Finding a Way to Improve the Things We Love

At the official April 22 dedication for Walker Hall, McCallie's new science and engineering building (link to news item), Ace Damodaran '16 was chosen to speak on behalf of the student body. The transcript of his impressive remarks follow. A news item about the dedication event can be found at mccallie.org.

WalkerHall_Ace2Good afternoon. My name is Ace Damodaran, and I have been a day student here at McCallie for seven years. It is truly an incredible honor to be here today, and I am humbled as a student to be part of this dedication of Walker Hall. As a student, I see every day the time and care our teachers dedicate towards educating and inspiring scientific inquiry among students. Walker Hall reaffirms McCallie’s commitment towards preparing boys for the next generation of technology and scientific endeavor, a vision that is shared by students, teachers, and Dr. Walker himself.

We are in the most exciting scientific period in history—a time when so much knowledge is readily accessible. This past year alone exemplifies some profound achievements. Mankind has launched reusable rockets into orbit and successfully landed them on landing pads back here on Earth. It’s been said that accomplishment is similar to vaulting a pencil over the Empire State Building, and landing it on its eraser in a shoebox on the other side. We’ve made significant steps into virtual reality, pioneered immune engineering, and have finally detected gravitational waves from two colliding black holes thousands of light years away. It is a challenge for teachers today to prepare us for a future that has few constants. There is no doubt a need in our community for science education. But if we only view science education through a supply and demand of labor lens, we do it an injustice.

Instead, I believe science is more about finding a way to improve the things we love.

Whether that be our understanding of our universe, or our ability to manipulate it to benefit society—science consistently tells us where we’ve come from and openly asks us where we want to go.

Today, one of the most critical places for this inquiry is in the classroom, and that cannot be understated. From learning about the spread of diseases to studying electric circuits, McCallie has fostered an environment that exposes students to the challenging questions of the new millennium.

However, lectures and guided labs alone can be insufficient in encouraging students to pursue these meaningful questions. While their value is intrinsic to curriculum and testing, they are geared towards teaching the fundamentals and how to think analytically. This only provides students with half of the story.

Walker Hall provides us with that other half of the story. Boys do not think in theory alone; we need trial and error, we want to get our hands dirty in the process, and most of all we want to know how what we learn in the classroom can be applied outside of the classroom. We believe the fundamentals are important, but one need not start there to take advantage of today’s technology. We want not to simply understand our vast universe, but to shape it—to affect real, tangible change in our local communities.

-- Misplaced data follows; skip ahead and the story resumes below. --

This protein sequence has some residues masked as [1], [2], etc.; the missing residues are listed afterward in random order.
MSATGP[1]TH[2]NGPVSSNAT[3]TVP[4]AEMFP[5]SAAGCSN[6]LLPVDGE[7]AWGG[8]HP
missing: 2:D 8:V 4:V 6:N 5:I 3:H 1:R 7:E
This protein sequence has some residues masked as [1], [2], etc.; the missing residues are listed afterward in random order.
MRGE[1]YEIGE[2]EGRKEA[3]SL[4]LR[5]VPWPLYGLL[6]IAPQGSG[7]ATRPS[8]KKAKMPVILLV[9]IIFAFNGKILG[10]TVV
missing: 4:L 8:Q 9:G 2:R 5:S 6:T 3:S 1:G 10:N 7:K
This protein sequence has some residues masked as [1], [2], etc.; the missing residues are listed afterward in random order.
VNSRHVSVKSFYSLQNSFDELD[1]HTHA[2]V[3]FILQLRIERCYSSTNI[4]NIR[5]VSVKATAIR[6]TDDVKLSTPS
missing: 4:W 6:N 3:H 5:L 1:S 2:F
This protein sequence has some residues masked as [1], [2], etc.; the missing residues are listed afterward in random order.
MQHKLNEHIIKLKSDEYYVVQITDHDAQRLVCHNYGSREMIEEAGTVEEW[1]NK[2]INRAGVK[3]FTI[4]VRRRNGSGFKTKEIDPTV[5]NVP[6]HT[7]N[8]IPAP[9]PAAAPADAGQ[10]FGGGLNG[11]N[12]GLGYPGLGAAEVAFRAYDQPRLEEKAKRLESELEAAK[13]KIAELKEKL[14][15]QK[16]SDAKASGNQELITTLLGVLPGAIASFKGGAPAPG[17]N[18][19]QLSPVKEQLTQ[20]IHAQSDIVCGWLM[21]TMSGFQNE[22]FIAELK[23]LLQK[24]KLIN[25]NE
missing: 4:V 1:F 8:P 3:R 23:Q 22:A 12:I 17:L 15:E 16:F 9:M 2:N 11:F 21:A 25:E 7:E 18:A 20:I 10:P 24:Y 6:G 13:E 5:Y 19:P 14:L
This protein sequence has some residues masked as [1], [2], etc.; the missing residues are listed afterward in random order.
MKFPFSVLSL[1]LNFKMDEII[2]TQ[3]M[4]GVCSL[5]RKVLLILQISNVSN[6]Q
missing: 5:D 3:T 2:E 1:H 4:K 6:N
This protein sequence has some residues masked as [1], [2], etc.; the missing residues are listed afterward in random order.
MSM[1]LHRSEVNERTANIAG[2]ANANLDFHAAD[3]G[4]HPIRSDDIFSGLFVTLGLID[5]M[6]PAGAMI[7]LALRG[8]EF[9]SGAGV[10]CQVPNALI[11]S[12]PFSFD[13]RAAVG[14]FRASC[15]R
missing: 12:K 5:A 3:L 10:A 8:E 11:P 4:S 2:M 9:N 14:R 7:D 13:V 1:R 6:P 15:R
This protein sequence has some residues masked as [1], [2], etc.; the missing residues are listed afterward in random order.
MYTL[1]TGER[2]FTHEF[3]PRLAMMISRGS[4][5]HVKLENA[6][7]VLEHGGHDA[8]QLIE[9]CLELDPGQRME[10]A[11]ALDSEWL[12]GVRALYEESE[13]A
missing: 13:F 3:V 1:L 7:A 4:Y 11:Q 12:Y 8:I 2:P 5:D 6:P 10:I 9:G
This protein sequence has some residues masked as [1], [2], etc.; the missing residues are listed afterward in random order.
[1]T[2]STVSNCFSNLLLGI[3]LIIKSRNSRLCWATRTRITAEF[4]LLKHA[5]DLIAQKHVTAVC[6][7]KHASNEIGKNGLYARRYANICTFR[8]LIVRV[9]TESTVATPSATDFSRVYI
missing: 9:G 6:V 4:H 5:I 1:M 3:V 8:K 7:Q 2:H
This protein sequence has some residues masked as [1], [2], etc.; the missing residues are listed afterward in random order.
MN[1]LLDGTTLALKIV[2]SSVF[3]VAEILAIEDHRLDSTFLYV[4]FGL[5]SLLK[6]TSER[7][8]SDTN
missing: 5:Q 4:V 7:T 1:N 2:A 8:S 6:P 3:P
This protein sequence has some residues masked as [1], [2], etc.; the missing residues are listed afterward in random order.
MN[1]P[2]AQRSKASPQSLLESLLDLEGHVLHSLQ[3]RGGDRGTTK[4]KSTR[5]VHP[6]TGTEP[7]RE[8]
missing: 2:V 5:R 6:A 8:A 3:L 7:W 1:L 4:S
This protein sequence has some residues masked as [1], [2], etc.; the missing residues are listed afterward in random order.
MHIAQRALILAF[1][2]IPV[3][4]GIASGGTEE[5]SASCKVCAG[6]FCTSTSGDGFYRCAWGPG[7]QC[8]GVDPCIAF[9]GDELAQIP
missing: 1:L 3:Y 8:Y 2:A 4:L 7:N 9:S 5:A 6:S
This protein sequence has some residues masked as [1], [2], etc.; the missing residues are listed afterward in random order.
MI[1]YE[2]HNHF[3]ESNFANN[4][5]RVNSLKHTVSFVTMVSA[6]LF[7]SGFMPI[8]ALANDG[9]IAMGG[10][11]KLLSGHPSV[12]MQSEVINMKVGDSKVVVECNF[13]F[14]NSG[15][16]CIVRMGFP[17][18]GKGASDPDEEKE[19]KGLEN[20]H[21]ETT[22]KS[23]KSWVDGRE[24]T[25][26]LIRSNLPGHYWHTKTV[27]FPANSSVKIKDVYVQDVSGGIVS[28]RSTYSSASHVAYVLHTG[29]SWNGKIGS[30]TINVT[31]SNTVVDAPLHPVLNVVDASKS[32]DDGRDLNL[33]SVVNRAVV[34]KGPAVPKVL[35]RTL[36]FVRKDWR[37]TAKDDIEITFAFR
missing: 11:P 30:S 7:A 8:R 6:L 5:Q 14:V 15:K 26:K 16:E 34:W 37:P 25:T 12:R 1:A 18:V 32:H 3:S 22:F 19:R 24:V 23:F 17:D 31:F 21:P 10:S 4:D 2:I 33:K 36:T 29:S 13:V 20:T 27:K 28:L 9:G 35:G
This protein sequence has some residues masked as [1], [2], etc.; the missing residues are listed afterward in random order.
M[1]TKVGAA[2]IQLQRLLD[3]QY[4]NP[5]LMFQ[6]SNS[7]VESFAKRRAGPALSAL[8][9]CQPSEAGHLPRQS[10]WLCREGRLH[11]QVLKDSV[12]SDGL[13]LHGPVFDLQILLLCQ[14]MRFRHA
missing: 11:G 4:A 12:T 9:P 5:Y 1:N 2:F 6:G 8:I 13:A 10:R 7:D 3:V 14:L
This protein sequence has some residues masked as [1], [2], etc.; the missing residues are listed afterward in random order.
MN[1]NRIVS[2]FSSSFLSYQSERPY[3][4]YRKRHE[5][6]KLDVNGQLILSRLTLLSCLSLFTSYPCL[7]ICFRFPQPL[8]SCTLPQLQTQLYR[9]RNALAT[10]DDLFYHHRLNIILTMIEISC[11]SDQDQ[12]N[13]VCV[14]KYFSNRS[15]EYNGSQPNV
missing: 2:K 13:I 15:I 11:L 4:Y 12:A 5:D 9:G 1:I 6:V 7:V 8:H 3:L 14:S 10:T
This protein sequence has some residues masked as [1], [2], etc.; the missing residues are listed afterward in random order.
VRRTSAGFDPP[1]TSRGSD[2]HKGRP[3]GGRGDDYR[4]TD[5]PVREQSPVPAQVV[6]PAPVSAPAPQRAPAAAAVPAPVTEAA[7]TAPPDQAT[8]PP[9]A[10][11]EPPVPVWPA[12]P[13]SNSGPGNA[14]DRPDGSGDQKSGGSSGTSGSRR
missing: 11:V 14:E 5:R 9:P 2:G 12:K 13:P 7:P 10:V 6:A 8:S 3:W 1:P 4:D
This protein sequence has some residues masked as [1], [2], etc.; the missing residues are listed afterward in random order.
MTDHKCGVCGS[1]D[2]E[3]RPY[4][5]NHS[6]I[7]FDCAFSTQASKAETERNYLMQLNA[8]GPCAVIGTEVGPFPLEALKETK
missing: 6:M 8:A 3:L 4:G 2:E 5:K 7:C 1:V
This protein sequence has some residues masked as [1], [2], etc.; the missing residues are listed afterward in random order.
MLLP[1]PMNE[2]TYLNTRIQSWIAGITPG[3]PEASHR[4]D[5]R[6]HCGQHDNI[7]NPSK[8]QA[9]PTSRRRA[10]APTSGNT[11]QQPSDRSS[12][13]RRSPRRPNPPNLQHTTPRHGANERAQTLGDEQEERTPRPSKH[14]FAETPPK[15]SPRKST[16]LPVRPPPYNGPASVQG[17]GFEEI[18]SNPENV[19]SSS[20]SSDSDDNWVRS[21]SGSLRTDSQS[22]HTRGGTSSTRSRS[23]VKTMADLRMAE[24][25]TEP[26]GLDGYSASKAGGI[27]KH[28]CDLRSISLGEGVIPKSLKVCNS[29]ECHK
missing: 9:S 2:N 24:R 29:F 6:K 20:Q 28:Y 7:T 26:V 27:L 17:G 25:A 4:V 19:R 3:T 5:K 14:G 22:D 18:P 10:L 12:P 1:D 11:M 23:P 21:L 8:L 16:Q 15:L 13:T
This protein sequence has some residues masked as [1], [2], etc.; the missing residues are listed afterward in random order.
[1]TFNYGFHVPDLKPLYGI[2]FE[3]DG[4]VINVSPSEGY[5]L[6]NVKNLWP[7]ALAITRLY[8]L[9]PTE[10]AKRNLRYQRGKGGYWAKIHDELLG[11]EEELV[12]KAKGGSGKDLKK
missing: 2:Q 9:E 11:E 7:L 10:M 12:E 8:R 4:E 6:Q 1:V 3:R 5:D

If McCallie is to keep up with the pace of technological change in our world, our first imperative is to inspire.

When I first came to the Upper School as a freshman, the Robotics Club met in the former Alumni Hall, a small room that used to function as McCallie’s Dining Hall. We stored our parts in little bins that could fit neatly into a corner cabinet. I wish those upperclassmen, who have long since graduated, could see this building.

Upon entering Walker Hall, it is immediately apparent that there is a newfound space for students to learn, collaborate, and create. We can imagine projects in the new Lebovitz Innovation Lab, and realize those ideas in the accompanying Engineering Lab. The Global Conference Center opens the doors for us to connect with the scientific community beyond our campus. In each hallway, students already are gathering at tables to discuss the past night’s assignments before class even starts. That in itself shows a new environment for scientific discussion and peer-tutoring. There is much that is new, but in every classroom you will find the same passionate teachers, guiding students through an era of rapid scientific change.

On behalf of the student body, I want to offer our sincerest gratitude to former Headmaster Walker for his service and love for this school. We thank the construction workers who have persevered day in and day out in all kinds of weather to make this building a reality. We thank the staff for maintaining these facilities each day. We offer our thanks to Headmaster Burns, the administration, generous donors, the trustees, the parents, and the dedicated faculty who inspire us and ask us to dream a better world. Thanks to the efforts of these men and women in developing Walker Hall, McCallie is no longer a place where the future of science is solely imagined, it is a place where that future is built. Thank you.

Tags: Technology academics Campus Life engineering excellence science The Runway Perspective (Seniors) Upper School Life

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